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Comparison Guide: Sterile Tube Welders vs. Aseptic Connectors

A survey of bioprocessing industry professionals asked which method they prefer for their connection needs: sealable and weldable tubing or aseptic connectors. Respondent opinion was almost equally divided with 52 percent choosing aseptic connectors and 48 percent preferring sterile tube welding.1 So how do you determine the right method to maintain batch integrity and maximize manufacturing flexibility while avoiding product loss, system downtime, and potential for operator error? Below are key factors to consider in selecting the best approach for your application.

Factor Sterile Tube Welding Aseptic Quick Connectors
Set-up/Use Time

Move sterile tube fuser into position, obtain and install the correctly sized tubing holder, initialize the welder, load tubing, weld, cure time (~4-7 minutes total)

Set up/use time multiplied by hundreds of welds a week affects overall productivity (e.g., 100 welds/week x 4 minutes = 6.67 hours operator time for welding)

Aseptic connectors are sterilized and ready to go in tubing/bag assembly, requiring only seconds to connect and actuate

System Flexibility

Connection can be made at any time or any place in the tubing

Welder must be set up for correct tubing size and material

Tube holders are gauged to specific sizes (e.g., 3/8” x 5/8”)

Only the same-size tubing (same ID and OD) can be welded together

Single-use connectors are available that allow for flexibility between different types and sizes of tubing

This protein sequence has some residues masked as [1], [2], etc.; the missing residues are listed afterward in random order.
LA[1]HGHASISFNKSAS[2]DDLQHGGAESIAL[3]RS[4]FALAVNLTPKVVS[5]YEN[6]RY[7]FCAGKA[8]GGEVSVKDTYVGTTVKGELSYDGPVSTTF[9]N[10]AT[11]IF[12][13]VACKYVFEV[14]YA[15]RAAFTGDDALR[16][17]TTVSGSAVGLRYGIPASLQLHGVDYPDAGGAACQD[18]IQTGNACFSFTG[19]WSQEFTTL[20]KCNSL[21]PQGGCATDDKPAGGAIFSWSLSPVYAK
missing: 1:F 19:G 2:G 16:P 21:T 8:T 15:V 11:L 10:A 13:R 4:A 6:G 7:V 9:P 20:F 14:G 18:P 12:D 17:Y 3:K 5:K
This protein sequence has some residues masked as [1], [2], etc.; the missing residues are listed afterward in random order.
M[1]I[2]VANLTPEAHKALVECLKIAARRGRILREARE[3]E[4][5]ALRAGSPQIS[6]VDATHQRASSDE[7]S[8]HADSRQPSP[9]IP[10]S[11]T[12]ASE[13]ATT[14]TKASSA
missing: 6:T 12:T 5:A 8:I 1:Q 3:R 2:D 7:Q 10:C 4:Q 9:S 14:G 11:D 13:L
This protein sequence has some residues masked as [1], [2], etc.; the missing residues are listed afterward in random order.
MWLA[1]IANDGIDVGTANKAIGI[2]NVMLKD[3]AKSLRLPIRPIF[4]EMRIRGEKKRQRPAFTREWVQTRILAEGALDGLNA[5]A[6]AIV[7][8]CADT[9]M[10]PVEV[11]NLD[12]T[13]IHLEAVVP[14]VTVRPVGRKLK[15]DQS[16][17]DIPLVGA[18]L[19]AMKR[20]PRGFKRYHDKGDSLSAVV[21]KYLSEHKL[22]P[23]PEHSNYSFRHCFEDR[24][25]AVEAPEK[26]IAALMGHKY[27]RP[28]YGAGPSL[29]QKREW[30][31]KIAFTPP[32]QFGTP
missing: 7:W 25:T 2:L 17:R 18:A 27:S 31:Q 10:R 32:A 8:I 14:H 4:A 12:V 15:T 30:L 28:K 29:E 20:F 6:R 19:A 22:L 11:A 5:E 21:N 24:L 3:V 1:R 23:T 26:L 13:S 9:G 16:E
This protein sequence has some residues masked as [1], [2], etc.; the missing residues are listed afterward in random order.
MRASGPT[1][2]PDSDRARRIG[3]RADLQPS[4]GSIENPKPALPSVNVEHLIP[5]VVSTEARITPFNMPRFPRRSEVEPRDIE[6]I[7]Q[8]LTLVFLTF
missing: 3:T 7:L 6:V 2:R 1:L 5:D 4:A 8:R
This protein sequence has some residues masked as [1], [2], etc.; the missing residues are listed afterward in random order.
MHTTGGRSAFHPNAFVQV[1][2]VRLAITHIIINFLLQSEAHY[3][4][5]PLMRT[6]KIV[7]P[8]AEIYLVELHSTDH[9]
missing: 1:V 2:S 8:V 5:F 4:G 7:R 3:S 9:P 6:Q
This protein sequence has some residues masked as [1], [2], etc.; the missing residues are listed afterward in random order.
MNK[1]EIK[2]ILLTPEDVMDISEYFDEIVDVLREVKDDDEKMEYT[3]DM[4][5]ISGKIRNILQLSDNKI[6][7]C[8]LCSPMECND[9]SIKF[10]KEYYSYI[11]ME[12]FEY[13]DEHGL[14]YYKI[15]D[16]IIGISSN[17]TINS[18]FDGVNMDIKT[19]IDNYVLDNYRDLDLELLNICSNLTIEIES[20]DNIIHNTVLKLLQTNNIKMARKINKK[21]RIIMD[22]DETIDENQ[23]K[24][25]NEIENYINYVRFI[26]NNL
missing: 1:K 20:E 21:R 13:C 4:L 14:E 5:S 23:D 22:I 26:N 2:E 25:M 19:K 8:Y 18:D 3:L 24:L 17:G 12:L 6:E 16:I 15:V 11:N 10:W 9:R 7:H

No reducers required

Acquisition/Use Costs

Capital equipment and ancillary equipment costs range from a few thousand dollars to tens of thousands per welder in each clean room

Single-use blades cost

Staff time for set-up and use or downtime if system jams or locks

Back-up welder if needed

Maintenance cost

Higher variable costs than blades

No capital expense

Factor Sterile Tube Welding Aseptic Quick Connectors
Maintenance Requirements

Welders must be in good working order

Welder manufacturer’s warranties for regular preventative maintenance of equipment

Need backup welder during maintenance or out-of-service episodes

Single-use disposable connectors ready to use

No maintenance required

Extractables Package

Very limited package

Published studies on the impact of thermal welding process to the flow path of the tubing

Most manufacturers provide a published extractables package to understand potential effects on cell lines.

Contamination Risks

Nonconformance to manufacturer’s recommendations might raise contamination risk due to:

- Placing tubing with the incorrect diameter in the tube holder. This can cause small pinholes in the weld, due to pinching or squeezing the tubing out of the holder during the weld process

- Welding different tubing types together, which can lead to weld failure

Little to no contamination risk because validated aseptic connectors maintain a sterile boundary between two adjoining single-use systems

Staff Training

Welders require operator training to ensure proper technique, minimize errors and to safely use the equipment

Largely connect-and-go, self-contained components with minimal operator training required

Potential for Operator Error

Not following manufacturer’s recommendations can lead to the following potential operator errors:

- Using wrong tube holders for size of tubing